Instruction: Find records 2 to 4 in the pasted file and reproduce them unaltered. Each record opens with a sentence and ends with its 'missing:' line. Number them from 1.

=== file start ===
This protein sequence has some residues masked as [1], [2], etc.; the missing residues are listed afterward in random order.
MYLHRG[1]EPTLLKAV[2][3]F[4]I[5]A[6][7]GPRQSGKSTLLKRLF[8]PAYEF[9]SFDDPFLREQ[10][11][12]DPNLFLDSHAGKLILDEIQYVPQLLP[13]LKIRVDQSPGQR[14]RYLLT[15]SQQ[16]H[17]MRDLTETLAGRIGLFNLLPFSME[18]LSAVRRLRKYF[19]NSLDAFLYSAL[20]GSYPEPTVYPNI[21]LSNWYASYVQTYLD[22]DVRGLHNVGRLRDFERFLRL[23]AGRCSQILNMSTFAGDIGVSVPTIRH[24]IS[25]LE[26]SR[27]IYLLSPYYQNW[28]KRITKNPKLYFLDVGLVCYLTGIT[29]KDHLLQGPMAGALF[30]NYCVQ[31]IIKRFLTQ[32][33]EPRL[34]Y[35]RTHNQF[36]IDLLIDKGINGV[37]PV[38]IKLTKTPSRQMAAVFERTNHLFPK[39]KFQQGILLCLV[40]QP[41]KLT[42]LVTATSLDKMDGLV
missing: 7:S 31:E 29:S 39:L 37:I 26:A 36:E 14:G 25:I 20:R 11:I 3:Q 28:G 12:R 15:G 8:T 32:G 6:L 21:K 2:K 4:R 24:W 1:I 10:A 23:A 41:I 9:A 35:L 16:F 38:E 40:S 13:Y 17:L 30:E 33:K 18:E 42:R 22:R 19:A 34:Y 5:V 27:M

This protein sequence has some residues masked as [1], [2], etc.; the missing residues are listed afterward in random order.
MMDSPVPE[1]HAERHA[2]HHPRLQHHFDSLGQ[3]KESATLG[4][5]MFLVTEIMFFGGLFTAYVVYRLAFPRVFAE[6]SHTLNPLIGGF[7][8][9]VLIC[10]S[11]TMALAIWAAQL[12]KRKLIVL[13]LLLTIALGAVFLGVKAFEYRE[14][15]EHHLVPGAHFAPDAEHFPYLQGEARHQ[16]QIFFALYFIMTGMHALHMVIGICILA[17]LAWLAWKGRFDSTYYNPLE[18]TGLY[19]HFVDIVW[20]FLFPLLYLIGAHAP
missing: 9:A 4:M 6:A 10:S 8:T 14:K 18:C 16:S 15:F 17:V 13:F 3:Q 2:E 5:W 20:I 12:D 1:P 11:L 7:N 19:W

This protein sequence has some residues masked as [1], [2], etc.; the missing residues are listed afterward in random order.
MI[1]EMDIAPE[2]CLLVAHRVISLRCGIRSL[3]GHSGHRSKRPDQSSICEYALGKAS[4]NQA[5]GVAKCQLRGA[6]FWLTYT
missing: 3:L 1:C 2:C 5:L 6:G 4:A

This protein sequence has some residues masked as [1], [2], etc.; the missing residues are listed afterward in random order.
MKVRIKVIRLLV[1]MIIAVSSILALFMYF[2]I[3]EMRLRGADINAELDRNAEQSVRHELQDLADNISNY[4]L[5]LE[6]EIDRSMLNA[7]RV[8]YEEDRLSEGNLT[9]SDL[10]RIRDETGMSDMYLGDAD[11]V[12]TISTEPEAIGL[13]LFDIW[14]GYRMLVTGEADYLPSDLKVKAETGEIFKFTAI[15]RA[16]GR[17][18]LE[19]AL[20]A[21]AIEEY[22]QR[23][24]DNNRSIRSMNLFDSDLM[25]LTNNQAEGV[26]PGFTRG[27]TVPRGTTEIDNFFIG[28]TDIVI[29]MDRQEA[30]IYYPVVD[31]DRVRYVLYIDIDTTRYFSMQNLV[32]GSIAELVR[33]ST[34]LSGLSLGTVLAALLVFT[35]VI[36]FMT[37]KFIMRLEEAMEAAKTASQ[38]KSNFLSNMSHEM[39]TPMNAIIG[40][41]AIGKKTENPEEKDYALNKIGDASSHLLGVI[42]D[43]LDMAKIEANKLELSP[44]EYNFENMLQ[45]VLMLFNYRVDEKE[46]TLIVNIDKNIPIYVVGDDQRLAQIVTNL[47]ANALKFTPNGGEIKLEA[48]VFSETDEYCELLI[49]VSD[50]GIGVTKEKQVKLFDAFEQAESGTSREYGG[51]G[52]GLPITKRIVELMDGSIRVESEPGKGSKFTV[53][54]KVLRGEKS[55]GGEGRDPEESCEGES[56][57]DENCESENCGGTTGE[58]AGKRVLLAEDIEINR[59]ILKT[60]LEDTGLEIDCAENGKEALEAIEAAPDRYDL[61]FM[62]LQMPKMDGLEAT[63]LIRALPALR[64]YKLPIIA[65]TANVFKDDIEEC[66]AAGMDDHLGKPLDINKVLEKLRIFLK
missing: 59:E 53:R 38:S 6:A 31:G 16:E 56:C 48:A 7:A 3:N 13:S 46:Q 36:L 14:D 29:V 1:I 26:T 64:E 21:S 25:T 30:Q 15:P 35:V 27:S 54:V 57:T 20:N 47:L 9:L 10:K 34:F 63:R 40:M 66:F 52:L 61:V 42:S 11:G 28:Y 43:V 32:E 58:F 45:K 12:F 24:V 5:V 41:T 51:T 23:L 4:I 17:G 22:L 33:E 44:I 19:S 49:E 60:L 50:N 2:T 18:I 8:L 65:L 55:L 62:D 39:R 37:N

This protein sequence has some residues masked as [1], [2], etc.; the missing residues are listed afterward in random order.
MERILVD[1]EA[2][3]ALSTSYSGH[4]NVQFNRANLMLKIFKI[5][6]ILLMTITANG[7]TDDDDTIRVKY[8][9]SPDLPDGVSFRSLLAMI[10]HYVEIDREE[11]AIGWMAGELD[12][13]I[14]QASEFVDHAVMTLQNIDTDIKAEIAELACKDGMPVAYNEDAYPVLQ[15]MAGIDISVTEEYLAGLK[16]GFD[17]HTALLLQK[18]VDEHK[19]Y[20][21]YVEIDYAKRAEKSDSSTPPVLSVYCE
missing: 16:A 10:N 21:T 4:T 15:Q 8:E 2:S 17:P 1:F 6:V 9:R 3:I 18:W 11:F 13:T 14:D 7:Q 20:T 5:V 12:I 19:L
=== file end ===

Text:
This protein sequence has some residues masked as [1], [2], etc.; the missing residues are listed afterward in random order.
MMDSPVPE[1]HAERHA[2]HHPRLQHHFDSLGQ[3]KESATLG[4][5]MFLVTEIMFFGGLFTAYVVYRLAFPRVFAE[6]SHTLNPLIGGF[7][8][9]VLIC[10]S[11]TMALAIWAAQL[12]KRKLIVL[13]LLLTIALGAVFLGVKAFEYRE[14][15]EHHLVPGAHFAPDAEHFPYLQGEARHQ[16]QIFFALYFIMTGMHALHMVIGICILA[17]LAWLAWKGRFDSTYYNPLE[18]TGLY[19]HFVDIVW[20]FLFPLLYLIGAHAP
missing: 9:A 4:M 6:A 10:S 8:T 14:K 18:C 16:S 15:F 17:V 13:F 3:Q 2:E 5:W 20:I 12:D 1:P 11:L 7:N 19:W

This protein sequence has some residues masked as [1], [2], etc.; the missing residues are listed afterward in random order.
MI[1]EMDIAPE[2]CLLVAHRVISLRCGIRSL[3]GHSGHRSKRPDQSSICEYALGKAS[4]NQA[5]GVAKCQLRGA[6]FWLTYT
missing: 3:L 1:C 2:C 5:L 6:G 4:A

This protein sequence has some residues masked as [1], [2], etc.; the missing residues are listed afterward in random order.
MKVRIKVIRLLV[1]MIIAVSSILALFMYF[2]I[3]EMRLRGADINAELDRNAEQSVRHELQDLADNISNY[4]L[5]LE[6]EIDRSMLNA[7]RV[8]YEEDRLSEGNLT[9]SDL[10]RIRDETGMSDMYLGDAD[11]V[12]TISTEPEAIGL[13]LFDIW[14]GYRMLVTGEADYLPSDLKVKAETGEIFKFTAI[15]RA[16]GR[17][18]LE[19]AL[20]A[21]AIEEY[22]QR[23][24]DNNRSIRSMNLFDSDLM[25]LTNNQAEGV[26]PGFTRG[27]TVPRGTTEIDNFFIG[28]TDIVI[29]MDRQEA[30]IYYPVVD[31]DRVRYVLYIDIDTTRYFSMQNLV[32]GSIAELVR[33]ST[34]LSGLSLGTVLAALLVFT[35]VI[36]FMT[37]KFIMRLEEAMEAAKTASQ[38]KSNFLSNMSHEM[39]TPMNAIIG[40][41]AIGKKTENPEEKDYALNKIGDASSHLLGVI[42]D[43]LDMAKIEANKLELSP[44]EYNFENMLQ[45]VLMLFNYRVDEKE[46]TLIVNIDKNIPIYVVGDDQRLAQIVTNL[47]ANALKFTPNGGEIKLEA[48]VFSETDEYCELLI[49]VSD[50]GIGVTKEKQVKLFDAFEQAESGTSREYGG[51]G[52]GLPITKRIVELMDGSIRVESEPGKGSKFTV[53][54]KVLRGEKS[55]GGEGRDPEESCEGES[56][57]DENCESENCGGTTGE[58]AGKRVLLAEDIEINR[59]ILKT[60]LEDTGLEIDCAENGKEALEAIEAAPDRYDL[61]FM[62]LQMPKMDGLEAT[63]LIRALPALR[64]YKLPIIA[65]TANVFKDDIEEC[66]AAGMDDHLGKPLDINKVLEKLRIFLK
missing: 59:E 53:R 38:S 6:A 31:G 16:E 56:C 48:A 7:A 3:N 13:S 46:Q 36:L 14:D 29:V 1:I 26:T 64:E 21:S 25:T 30:Q 15:P 35:V 27:S 54:V 57:T 20:N 47:L 9:L 10:K 34:F 63:R 40:M 66:F 52:L 61:V 42:S 11:G 28:Y 43:V 32:E 58:F 45:K 12:F 24:V 5:V 41:T 51:T 23:L 4:I 17:G 22:L 33:E 44:I 19:S 49:E 60:L 50:N 2:T 18:I 8:L 65:L 55:L 62:D 39:R 37:N